Sunday, 24 August 2008

The internet makes us smarter

Previously, I touched on the concept of crowdsourcing (i.e. outsourcing idea generation to selected stakeholders) but never really delved into its implications for our work. Now, I am inspired to after reading about Brain Reactions a new site that facilitates competitions for ideas.

Whilst many examples of crowdsourcing exist, this one is worth watching as beyond an initial free brainstorm which you can do for free, it will charge to use its tools and access the wisdom of its primarily Gen Y crowds. Assuming a critical mass of idea-makers, this could be a good toe-dipping exercise, for companies who want to get some experience in this area. It will be interesting to see if the business takes off.

Perhaps the best example of full integration of the crowdsourcing ethos into an existing business is Dell's Idea Storm. At the time of writing, Dell's IdeaStormers had generated 9834 ideas. These ideas can be commented upon, promoted and ultimately adopted by Dell who regularly report which ones have been used in its product launches.

Since the infamous Dell Hell situation, Dell has successfully re-engineered its business putting its customers centre-stage. Embracing crowdsourcing has clearly enriched its business leading to further innovation. This innovation seems to know no limits. Dell has just launched its latest online community, Digital Nomads, dedicated to the evolving digital workplace. Amongst other things, visitors are invited to contribute to the 'What is a Digital Nomad' white paper. This site is a great resource tracking cutting edge nomad developments.

So although embracing crowd sourcing requires a new approach to doing business, it seems clear to me the benefits outweigh any disadvantages. Although I'm not promoting general uptake as the drivers are different for every organisation and each situation needs to be assessed individually.

FYI: The Digital Nomad twitter feed is a treasure trove. Latest tweat is all about Nomad Marketing.

Tuesday, 12 August 2008

Alternative Reality Games

There is something inherently appealing about the idea of Alternative Reality Games - who hasn't thought of exchanging their world for one of make believe...not only is it appealing to the game participant, it sounds like lots of fun for the makers.

Thinking along these lines and because of a great fit with our consumer insight, I recently proposed (and indeed co-developed concepts for) such a game for a prospective client, but was met with some concerns from colleagues who feared the such a solution might be too niche. What an interesting conundrum.

Digital marketers are constantly seeking new opportunities for their clients and to me the appeal of such games is that they are highly engaging and work across media platforms in new ways - the fact that they would showcase this client's core technology while meeting their business objectives was a bonus. However, for those with more traditional media backgrounds, they seem (to be blunt) a bit geeky.

So how do we get over this perceptual barrier? The data indicates that digital and play (as well as entertainment) are converging. This is particularly true for Generation Y who (almost) always enjoy having fun (no surprise) and have grown up with modern consoles which are becoming more and more mainstream and mobile.

If my experience is anything to go by, some of us may need to think more carefully about the language/terminology we use when pitching games to non-experts. If you've delved into the work of expert/futurist Jane McGonigal or Keri Facer of Futurelab, you will know there is tremendous evidence for the the core benefits of game play on many different levels (learning, teamwork, fun, problem solving, etc). Brands can be the enablers of these benefits (how compelling), but for now to convince them, the opportunity may need to be reframed with a focus on play with technology as a background enabler.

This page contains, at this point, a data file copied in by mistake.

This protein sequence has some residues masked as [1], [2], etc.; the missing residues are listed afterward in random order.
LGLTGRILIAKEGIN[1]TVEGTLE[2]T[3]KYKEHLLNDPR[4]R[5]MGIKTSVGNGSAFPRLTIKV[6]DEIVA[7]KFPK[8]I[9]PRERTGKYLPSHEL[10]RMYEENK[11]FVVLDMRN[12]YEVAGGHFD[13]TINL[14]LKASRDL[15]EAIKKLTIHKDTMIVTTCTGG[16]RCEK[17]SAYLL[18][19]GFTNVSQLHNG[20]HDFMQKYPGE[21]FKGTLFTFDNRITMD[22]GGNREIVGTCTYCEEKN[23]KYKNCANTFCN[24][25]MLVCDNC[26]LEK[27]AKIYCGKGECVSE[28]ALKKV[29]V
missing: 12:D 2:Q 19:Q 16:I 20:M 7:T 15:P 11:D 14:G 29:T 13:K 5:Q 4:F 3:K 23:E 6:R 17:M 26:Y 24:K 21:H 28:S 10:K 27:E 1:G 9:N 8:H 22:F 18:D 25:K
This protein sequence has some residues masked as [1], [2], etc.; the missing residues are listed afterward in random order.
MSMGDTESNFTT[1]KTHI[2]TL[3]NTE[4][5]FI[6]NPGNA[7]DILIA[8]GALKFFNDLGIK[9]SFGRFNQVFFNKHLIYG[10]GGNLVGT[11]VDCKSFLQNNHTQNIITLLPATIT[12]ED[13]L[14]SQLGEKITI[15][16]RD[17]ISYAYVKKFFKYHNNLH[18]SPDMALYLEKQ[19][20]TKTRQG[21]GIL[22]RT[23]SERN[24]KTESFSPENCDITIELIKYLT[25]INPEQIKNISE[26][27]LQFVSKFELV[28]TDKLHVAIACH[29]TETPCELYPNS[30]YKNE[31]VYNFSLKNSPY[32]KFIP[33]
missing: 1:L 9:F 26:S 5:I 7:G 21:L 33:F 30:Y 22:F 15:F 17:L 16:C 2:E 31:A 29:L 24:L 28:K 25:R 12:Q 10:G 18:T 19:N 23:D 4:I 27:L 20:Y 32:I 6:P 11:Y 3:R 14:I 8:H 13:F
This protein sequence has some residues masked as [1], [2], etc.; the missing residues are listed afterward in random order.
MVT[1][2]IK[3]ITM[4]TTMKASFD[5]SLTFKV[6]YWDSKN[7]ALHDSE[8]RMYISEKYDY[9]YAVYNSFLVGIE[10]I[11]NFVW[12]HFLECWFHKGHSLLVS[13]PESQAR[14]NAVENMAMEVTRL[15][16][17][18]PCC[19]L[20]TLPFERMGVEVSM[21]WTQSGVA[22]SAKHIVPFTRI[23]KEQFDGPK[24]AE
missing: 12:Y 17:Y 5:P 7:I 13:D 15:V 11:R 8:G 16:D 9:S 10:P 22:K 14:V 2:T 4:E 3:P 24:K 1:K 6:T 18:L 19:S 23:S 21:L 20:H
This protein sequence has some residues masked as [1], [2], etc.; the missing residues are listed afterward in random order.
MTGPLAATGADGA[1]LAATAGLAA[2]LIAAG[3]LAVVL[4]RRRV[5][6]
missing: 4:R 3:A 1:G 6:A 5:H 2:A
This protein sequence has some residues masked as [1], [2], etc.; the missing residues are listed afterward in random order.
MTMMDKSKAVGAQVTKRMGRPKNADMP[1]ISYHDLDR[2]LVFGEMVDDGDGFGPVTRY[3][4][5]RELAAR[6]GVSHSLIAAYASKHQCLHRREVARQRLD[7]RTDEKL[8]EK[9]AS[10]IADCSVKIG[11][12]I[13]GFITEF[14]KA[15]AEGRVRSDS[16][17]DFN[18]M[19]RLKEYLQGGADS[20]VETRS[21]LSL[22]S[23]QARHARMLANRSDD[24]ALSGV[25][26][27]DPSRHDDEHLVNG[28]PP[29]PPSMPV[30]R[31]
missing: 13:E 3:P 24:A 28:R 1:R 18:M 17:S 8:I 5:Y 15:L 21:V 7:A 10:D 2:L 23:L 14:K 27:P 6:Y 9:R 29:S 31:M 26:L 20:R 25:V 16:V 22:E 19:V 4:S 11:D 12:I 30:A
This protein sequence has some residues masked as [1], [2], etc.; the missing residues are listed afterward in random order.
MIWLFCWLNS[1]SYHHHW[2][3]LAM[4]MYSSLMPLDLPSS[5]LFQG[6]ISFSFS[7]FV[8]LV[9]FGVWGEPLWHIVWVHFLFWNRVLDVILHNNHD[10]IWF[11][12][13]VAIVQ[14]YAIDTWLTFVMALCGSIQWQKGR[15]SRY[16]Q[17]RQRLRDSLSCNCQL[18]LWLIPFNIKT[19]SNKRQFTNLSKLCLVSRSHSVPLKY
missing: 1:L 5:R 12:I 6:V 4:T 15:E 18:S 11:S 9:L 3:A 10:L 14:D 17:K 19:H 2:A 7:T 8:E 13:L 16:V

This is a quick cantor around a fascinating and complex subject which I will write about again. Until then, check out ARGNet.

Sunday, 3 August 2008

Debating - alive and well on the internet

Most of us know politicians are using the internet for debate and to promote their policies and positions, but what about the rest of us? Whilst divergent views are all over the web, and self- publishing is rampant, how popular are sites that pull people together for the purpose of debate? A quick scan reveals myriad opportunities to get stuck in.

Debatepedia, "the Wikipedia of debate", is a good place to start. In addition to aggregating the best of current high quality debates, it also allows anyone to start their own as well as centralising "arguments and quotations found in millions of different articles, essays, and books into a single encyclopedia, so that citizens can better understand important public debates and make informed choices.

An open source platform, it fuses the work of innovators from Georgetown University (in 2006) and the International Debate Education Association (IDEA) and has an impressive wide-ranging catalogue covering everything from the Age of Consent to Sado-Masochism and that is only in the Moral category. Set up as a non-profit, it carries no advertising and yet has attracted thousands of users.

In contrast, Friction TV
facilitates debates on an internet video platform. Entirely based on user-generated content, it has a wide range of partners as well as commercial advertisers. It contains debates on topics both serious (knife crime) and light (cats versus dogs) - everything from Aliens (fact or fiction) to the Olympics (boycott or not) - presented in a highly engaging interactive format.

The potential of both these platforms to scale is considerable and if they do, they could become valuable tools for research and education as well as civic engagement.